With respect to physician-assisted suicide, the common argument in the 1990s was that those likeliest to request it would be dying patients in the grips of unremitting pain. This assumption was even central in federal court rulings, such as a Ninth Circuit Court of Appeals decision in 1996 that struck down a state law prohibiting physician-assisted suicide. Emanuel, whose colleagues once commemorated his spirit of “combative collegiality” by presenting him with a hefty chef’s knife (mounted safely in a glass case)—led a study testing this assumption by interviewing cancer patients.

“Then we actually interviewed patients close to the end of life, as confirmed by their doctor,” he recalls. “And one of the things you find out is, what motivates people who might be interested in assisted suicide or euthanasia is not pain. It turns out to be other things. It turned out to be depression. They have a much higher rate of depression.

“And once you think about euthanasia in the context of depression being the main motivator,” he adds, “then it looks less like euthanasia and a ‘good death,’ and much more like suicide.”

Partly on the basis of that research, Emanuel argued at length against the legalization of physician-assisted suicide (which many contemporary bioethicists supported) in, among other venues, The Atlantic. Soon thereafter, the US Supreme Court came down on his side of the issue, unanimously finding no constitutional right to die with the help of a physician. Later, Emanuel expanded his argument in the New England Journal of Medicine, analyzing available data to estimate the potential cost savings from physician-assisted suicide—another line of argument often cited by advocates of legalization. He (and a co-author who took a different position on the overall issue) concluded that it amounted to “less than 0.1 percent of total health care spending in the United States.”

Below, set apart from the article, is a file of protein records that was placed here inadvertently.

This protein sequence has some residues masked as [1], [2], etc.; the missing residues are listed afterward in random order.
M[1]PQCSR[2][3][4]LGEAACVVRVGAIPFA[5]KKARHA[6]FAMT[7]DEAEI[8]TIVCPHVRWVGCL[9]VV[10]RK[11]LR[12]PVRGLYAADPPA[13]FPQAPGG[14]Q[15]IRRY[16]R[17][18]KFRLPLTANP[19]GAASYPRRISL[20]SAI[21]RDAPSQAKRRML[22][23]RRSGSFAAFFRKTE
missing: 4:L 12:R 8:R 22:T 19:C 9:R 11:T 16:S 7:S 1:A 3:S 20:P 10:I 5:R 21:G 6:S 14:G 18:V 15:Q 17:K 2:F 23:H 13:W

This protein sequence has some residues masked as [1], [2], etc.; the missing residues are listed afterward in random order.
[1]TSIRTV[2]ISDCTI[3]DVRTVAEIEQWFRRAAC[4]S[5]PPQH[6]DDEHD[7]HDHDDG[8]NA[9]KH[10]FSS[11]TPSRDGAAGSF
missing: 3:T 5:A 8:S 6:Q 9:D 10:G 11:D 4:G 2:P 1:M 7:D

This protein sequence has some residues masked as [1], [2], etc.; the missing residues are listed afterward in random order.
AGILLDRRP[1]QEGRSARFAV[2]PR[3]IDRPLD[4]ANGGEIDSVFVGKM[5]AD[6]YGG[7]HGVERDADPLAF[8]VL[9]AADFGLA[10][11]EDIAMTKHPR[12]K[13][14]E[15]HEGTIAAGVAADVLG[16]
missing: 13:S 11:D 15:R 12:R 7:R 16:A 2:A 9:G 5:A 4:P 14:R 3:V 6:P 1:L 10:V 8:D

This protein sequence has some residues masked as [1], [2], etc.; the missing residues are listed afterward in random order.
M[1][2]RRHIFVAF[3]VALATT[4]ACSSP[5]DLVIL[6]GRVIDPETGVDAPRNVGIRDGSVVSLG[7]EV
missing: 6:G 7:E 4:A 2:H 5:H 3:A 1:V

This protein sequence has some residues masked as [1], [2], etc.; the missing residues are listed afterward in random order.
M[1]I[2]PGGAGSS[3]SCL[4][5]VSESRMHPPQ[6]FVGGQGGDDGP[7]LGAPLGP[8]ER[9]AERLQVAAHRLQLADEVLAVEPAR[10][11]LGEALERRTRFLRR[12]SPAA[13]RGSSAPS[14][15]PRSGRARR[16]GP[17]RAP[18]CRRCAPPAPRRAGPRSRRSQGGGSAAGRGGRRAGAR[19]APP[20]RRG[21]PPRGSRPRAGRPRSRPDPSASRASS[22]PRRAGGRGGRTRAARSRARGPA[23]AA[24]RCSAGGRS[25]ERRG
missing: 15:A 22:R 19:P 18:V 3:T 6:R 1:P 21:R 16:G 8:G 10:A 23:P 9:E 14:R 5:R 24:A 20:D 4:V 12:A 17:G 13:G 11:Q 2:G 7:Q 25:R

As an advisor to the Obama administration, Emanuel helped to shape the Patient Protection and Affordable Care Act in ways that drew upon both his bioethics background and his related expertise on resource allocation and cost-effectiveness.

“For example, we spent a long time negotiating some elements around the comparative-effectiveness work to make sure [we addressed] some of the ethical concerns of religious groups about not biasing some of the results against people who wanted to have end-of-life care,” he says. “That negotiation was clearly ethical, involved a lot of ethical choices and discussions.”

Though it’s less directly an extension of his bioethics work, he also takes credit for incorporating administrative simplification, particularly as related to health care billing, into the law.

“I can say very confidently, had I not pushed that, it would not have been in the bill,” he says. “Because Congress was not interested in it. Most of the administration didn’t see its importance. It’s worth $30-$40 billion a year, mostly to the private sector. Hospitals will save money. Doctor offices will save money. Insurance companies will save money. But it wasn’t going to happen without the government setting standards.”

Around the time he came to Penn, Emanuel began writing occasional columns for The New York Times exploring where the biggest potential cost savings are—and aren’t—in the US health care system.

In one of them, he took dead aim at the “medical arms race” to build proton-beam treatment facilities—like the Roberts Proton Therapy Center at Penn [“Inside the Cancer-Cell Smasher,” Mar|Apr 2009]. Citing the lack of evidence that proton-beam therapy is more effective than cheaper treatment options, he called the rush to build new centers “crazy medicine and unsustainable public policy.” (Combative collegiality indeed.) In that article, he also examined a few ideas for how to deal with the situation—each of which has bioethical dimensions. Medicare could simply refuse to pay for the treatment except where it has been proven clinically superior. Or, since clinical trials depend on some level of reimbursement for the treatment under scrutiny, Medicare could pay for the treatment—but only for patients who are enrolled in a randomized trial comparing their treatment outcomes to those of other methods. Or hospitals could just charge willing (i.e. wealthy) patients a premium for proton-beam therapy over less expensive, more conventional options.